Manage AWS EBS Snapshot Life Cycle with Lambda

The timing is not so great. The AWS Data Lifecycle Manager has been announced but I can’t wait for its release. So I decided to use AWS Lambda to do some snapshot lifecycle management.

First a role for Lambda having full access to snapshots can be created via the console.

To create snapshot with Python 3.6 Lambda in AWS:

from datetime import datetime, timedelta

import boto3

def get_tag(tags, tag_name):
    for t in tags:
        if t['Key'] == tag_name:
            return t['Value']
    return 'None'
def get_delete_date():
    today =
    if today.weekday() == 0: 
        retention = 28
        retention = 7
    return (today + timedelta(days=retention)).strftime('%Y-%m-%d')
def snapshot_tags(instance, volume):
    tags = [{'Key': k, 'Value': str(v)} for k,v in volume.attachments[0].items()]
    tags.append({'Key': 'InstanceName', 'Value': get_tag(instance.tags, 'Name')})
    tags.append({'Key': 'DeleteOn', 'Value': get_delete_date()})
    return tags

def lambda_handler(event, context):
    ec2 = boto3.resource('ec2')
    for instance in ec2.instances.filter(Filters=[{'Name': "tag:Name", 'Values': [ 'AFLCDWH*' ] }]):
        for volume in instance.volumes.all():
            snapshot = ec2.create_snapshot(, Description="Snapshot for volume {0} on instance {1}".format(, get_tag(instance.tags, 'Name')))
            snapshot.create_tags(Resources=[], Tags=snapshot_tags(instance, volume))
    return 'done'

To recycle snapshots meant to be deleted today:

from datetime import datetime

import boto3

def lambda_handler(event, context):
    today ='%Y-%m-%d')
    ec2 = boto3.resource('ec2')
    for snapshot in ec2.snapshots.filter(Filters=[{'Name': "tag:DeleteOn", 'Values': [ today ] }]):
    return 'done'

At last, these functions can’t finish in 3 seconds, so the default 3 seconds time-out will kill them. I lifted the time-out to 1 minute.

Playing with Kubernetes Ingress Controller

It’s very very easy to use Kubernetes(K8s) to provision an external service with AWS ELB, there’s one catch though(at least for now in 2018).

AWS ELB is usually used with an auto scaling group and a launch configuration. However with K8s, EC2 instances won’t get spun directly, only pods will, which is call Horizontal Scaling. K8s will issue AWS API calls to update the ELBs so there’s no need for auto scaling groups or launch configurations.

This worked like a charm until when things got busy. There was a brief down time on one of the ELBs managed by K8s, because all instances at the back of the ELB were marked as unhealthy! Of course they were healthy at that moment. With help from AWS Support team, the culprit seems to be similar to this case:

Luckily for me, I had a gut feel that the simple ELB implementation isn’t the best practice and started to adopt the K8s Ingress Controller. And in this case I believe ingress can avoid the down time because the routing is done internally in K8s cluster which doesn’t involving AWS API calls. Nonetheless ingress can use 1 ELB for many apps and that’s good because ELBs are expensive.

Here are steps to deploy an nginx ingress controller as an http(L7) load balancer:

Deploy the mandatory schema, the default replica number for the controller is 2, I changed it to 3 to have 1 in each availability zone:

kubectl apply -f

Some customisation for L7 load balancer on AWS, remember to use your SSL cert if you need https termination:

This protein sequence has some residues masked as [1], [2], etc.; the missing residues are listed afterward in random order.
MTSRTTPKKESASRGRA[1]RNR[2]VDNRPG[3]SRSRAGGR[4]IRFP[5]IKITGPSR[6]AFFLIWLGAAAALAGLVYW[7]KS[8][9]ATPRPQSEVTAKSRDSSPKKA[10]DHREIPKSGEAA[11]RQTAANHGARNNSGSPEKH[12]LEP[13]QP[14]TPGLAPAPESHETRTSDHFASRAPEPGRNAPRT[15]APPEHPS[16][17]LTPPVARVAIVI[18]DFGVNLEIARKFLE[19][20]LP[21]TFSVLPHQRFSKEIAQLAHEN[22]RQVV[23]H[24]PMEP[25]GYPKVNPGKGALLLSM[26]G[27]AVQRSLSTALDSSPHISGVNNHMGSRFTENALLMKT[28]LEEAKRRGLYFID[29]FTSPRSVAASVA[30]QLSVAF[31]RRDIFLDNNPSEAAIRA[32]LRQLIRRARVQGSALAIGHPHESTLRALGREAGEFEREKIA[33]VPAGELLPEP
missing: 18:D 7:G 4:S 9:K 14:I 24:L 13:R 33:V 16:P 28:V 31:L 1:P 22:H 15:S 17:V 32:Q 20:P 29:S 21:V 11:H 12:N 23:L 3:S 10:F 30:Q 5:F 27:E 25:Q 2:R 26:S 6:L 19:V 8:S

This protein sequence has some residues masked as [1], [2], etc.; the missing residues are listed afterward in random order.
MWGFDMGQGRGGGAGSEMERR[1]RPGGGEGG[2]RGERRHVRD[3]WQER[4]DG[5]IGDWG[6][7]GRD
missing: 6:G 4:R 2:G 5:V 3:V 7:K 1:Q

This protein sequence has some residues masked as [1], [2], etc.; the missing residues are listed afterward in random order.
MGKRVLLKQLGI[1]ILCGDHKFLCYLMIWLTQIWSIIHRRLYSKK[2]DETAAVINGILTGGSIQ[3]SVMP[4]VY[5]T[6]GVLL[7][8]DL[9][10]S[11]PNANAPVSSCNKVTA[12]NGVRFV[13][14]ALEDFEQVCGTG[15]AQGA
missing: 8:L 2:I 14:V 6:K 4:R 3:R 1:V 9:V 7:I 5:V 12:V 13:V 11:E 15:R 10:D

kubectl apply -f
kubectl apply -f

Then an ingress for an app can be deployed:

$ cat .k8s/prod/ingress.yaml 
apiVersion: extensions/v1beta1
kind: Ingress
  name: my-ingress
  namespace: my-prod
  annotations: prod
    - host: my.domain.elb
          - path: /
              serviceName: my-service
              servicePort: 80
    - host: my.domain.cdn
          - path: /
              serviceName: my-service
              servicePort: 80


  • my-service is a common NodePort service and has port 80 exposed
  • io/ingress.class is for multiple ingress controllers in same k8s cluster, eg. 1 for dev and the other for prod
  • for now I have to duplicate the host block for each domain, because wildcard or regex are not supported by k8s ingress specification
  • at last, find the ELB this ingress controller created, then point my.domain.elb to it, then the CDN domain can use my.domain.elb as origin.


Kubernetes External Service with HTTPS

This is a quick example to assign an SSL certificate to a Kubernetes external service(which is an ELB in AWS). Tested with kops 1.8 and kubernetes 1.8.

apiVersion: v1
kind: Service
 name: my-https-service
 namespace: my-project
   app: my-website-ssl
 annotations: "arn:aws:acm:ap-southeast-2:xxx:certificate/xxx..." "http" "https" '3600'
 type: LoadBalancer
   app: my-website
   - name: http
     port: 80
     targetPort: 80
   - name: https
     port: 443
     targetPort: 80


Kops: Add Policies for Migrated Apps

When migrating some old applications to a Kubernetes(k8s) cluster provisioned by kops, a lot of things might break and one of them is the missing policy for the node.

By default, nodes of a k8s cluster have the following permissions:

 // The following permissions are scoped to AWS Route53 HostedZone used to bootstrap the cluster
 // arn:aws:route53:::hostedzone/$hosted_zone_id
 route53:ChangeResourceRecordSets, ListResourceRecordSets, GetHostedZone

Additional policies can be added to the nodes’ role by

kops edit cluster ${CLUSTER_NAME}

Then adding something like:

    node: |
          "Effect": "Allow",
          "Action": ["dynamodb:*"],
          "Resource": ["*"]
          "Effect": "Allow",
          "Action": ["es:*"],
          "Resource": ["*"]

Then it will be effective after:

kops update cluster ${CLUSTER_NAME} --yes

The new policy can be reviewed in AWS IAM console.

Most lines were copied from here: